That is a quick explanation of how the Smith Manoeuvre works. So the question is…why are fewer people using this strategy? One reason may be low interest rates. Interest rates have been at historic lows for quite a few years, many people just haven’t had the desire to go through the process of rearranging their financial affairs to take advantage of this strategy because the value of the tax deductions has gone down.

Another major reason is the introduction of the Tax-Free Savings account (TFSA). Prior to the TFSA being ready, Canadians could have investments inside their RRSP or outside. If the investments were inside the RRSP, the taxes are deferred but there is no interest deductibility. There is also a limit of how much can you can deposit into a registered account and the type of investments that are allowed. Many Canadians have non-registered investment accounts as well as RRSP’s.

The TFSA introduced a third option which Canadians have embraced - these accounts are a great tool to eliminate taxes completely on investment assets. While the amount of funds that can be deposited into a TFSA is relatively small, the TFSA is a great wealth building tool. Unlike the RRSP, we do not get a tax deduction for funds that are invested in the TFSA, the TFSA is funded with after tax money. The real power of the TFSA is that it offers tax free growth, unlike the RRSP which only offers Tax-Deferred Growth. Any funds that are withdrawn from an RRSP are abundantly taxed (exceptions being the lifelong learning plan and first-time homebuyers plan). In the TFSA however, funds that are withdrawn are never taxed.

If you are thinking about using the Smith Manoeuvre, you need to weigh these 2 options:

Non-Registered investment:

  • Interest Deductibility
  • Fully taxable investment Growth
  • Investment losses can offset capital gains taxes in the future


  • No interest deductibility
  • Tax Free Investment Growth
  • No ability to utilize capital losses

Other Factors to Keep in Mind:

Your personal TFSA Limit – in 2018 your limit is $5,500 and you can use up the limit from previous years if you have never contributed (up to $57,500 if you were eligible for each year). Keep in mind that this is per person, if you have a partner or spouse you can utilize the limit for each.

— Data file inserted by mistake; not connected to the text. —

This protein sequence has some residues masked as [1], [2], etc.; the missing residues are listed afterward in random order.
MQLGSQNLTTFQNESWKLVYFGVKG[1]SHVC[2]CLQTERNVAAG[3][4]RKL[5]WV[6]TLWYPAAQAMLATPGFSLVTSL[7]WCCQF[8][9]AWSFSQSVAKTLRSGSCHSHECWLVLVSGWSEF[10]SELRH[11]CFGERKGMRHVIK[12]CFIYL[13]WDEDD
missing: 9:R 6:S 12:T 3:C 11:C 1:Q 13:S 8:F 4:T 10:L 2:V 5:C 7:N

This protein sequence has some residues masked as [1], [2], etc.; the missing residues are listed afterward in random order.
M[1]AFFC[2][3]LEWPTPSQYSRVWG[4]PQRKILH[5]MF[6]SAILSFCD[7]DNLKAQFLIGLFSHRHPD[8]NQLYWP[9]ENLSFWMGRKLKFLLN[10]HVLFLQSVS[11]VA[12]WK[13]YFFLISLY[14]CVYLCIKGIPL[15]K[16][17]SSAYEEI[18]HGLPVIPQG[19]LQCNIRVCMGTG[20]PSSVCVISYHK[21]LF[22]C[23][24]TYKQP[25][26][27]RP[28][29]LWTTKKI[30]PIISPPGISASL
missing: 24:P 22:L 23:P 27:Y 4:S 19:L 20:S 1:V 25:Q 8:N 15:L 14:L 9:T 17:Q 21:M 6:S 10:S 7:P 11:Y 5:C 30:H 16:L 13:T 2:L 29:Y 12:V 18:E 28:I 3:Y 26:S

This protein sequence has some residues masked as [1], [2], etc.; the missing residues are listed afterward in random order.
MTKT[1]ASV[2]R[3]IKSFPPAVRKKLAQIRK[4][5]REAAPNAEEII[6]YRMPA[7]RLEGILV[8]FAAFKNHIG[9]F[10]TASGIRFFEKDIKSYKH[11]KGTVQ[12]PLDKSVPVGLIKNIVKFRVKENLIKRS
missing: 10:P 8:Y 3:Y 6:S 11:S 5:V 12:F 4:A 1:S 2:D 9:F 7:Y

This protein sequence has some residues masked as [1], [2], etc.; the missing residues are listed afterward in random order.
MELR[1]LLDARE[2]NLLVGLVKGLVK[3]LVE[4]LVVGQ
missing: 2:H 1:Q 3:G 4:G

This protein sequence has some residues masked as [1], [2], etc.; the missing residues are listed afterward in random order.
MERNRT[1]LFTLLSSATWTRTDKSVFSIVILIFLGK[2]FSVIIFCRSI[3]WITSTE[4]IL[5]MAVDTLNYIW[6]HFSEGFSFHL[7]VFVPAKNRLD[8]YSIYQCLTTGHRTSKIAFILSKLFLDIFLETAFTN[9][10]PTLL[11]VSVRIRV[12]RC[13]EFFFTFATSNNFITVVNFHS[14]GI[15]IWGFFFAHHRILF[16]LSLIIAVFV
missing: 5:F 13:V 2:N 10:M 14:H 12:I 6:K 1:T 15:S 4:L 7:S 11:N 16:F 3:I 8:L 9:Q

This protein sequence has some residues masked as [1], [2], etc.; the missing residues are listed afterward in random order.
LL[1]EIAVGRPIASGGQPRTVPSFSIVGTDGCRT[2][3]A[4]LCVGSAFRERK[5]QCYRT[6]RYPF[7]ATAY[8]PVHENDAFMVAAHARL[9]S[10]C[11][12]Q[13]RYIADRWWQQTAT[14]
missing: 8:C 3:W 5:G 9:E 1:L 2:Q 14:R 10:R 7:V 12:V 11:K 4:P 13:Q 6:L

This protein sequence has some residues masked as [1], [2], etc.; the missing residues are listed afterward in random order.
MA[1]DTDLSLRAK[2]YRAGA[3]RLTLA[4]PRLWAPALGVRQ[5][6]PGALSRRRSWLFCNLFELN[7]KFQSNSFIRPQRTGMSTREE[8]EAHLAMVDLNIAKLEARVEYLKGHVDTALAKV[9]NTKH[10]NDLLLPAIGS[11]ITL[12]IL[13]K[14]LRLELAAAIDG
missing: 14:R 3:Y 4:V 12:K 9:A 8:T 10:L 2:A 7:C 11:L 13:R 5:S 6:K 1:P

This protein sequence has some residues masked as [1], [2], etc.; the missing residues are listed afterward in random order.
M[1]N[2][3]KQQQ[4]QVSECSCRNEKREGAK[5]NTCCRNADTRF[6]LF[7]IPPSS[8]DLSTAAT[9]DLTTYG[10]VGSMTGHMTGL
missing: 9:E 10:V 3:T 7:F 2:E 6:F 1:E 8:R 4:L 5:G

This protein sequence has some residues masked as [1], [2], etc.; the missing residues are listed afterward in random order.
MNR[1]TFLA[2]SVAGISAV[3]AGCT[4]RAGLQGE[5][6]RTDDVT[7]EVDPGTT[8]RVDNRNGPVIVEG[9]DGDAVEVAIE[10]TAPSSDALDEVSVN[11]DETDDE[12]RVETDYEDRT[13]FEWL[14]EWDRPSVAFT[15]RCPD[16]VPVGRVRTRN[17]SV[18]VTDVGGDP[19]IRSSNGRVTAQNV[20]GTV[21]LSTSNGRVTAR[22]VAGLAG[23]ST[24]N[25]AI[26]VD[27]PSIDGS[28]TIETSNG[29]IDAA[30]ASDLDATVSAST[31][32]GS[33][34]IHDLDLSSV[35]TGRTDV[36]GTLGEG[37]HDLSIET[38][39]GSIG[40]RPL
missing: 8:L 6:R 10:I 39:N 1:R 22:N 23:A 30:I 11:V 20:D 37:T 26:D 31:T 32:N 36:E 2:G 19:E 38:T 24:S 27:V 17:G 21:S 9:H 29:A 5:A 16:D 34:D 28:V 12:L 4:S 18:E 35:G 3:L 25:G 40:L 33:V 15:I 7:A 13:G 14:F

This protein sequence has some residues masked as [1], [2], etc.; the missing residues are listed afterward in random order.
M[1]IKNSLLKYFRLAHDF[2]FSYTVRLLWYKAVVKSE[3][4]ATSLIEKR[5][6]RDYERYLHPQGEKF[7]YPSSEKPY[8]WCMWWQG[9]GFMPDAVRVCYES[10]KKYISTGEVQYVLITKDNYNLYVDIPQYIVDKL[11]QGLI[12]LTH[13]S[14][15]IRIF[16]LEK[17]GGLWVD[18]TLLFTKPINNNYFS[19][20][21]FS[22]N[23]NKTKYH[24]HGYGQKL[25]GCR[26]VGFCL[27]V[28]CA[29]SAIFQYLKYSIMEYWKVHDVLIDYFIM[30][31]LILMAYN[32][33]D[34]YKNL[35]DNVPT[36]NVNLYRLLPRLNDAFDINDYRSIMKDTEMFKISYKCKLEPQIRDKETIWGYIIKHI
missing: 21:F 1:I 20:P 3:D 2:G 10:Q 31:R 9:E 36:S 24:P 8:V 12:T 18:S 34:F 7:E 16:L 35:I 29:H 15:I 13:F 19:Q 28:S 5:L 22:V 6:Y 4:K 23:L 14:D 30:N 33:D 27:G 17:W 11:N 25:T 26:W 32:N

1. Your marginal tax rate – This validity of this strategy will vary depending on your personal income tax situation.
  2. Liquidity requirement – How much of the invested funds will you need to access and when?
  3. Interest rates – the higher the interest rates, the advantage you can get from interest deductibility.
  4. Risk tolerance – If you have a low risk tolerance this strategy may not work
  5. Income splitting – If you have a partner or spouse with a lower income, you can use a spousal loan in conjunction with the Smith Manoeuvre to split income and potentially lower your overall tax bill.
  6. What specific investments are you planning to invest in?
  7. Is the investment available for holding in your TFSA?
  8. Does if qualify for interest deductibility?
  9. How is it taxed? Interest, dividends and Capital Gains are all taxed differently in a Non-Registered account.

Consult a professional. A Certified Financial Planner can help you determine if this strategy is right for you.

Born and raised in Alberta, Tyler is married to Tammy and they have two daughters, Megan & Hallie. When you ask him what takes up most of his time... he…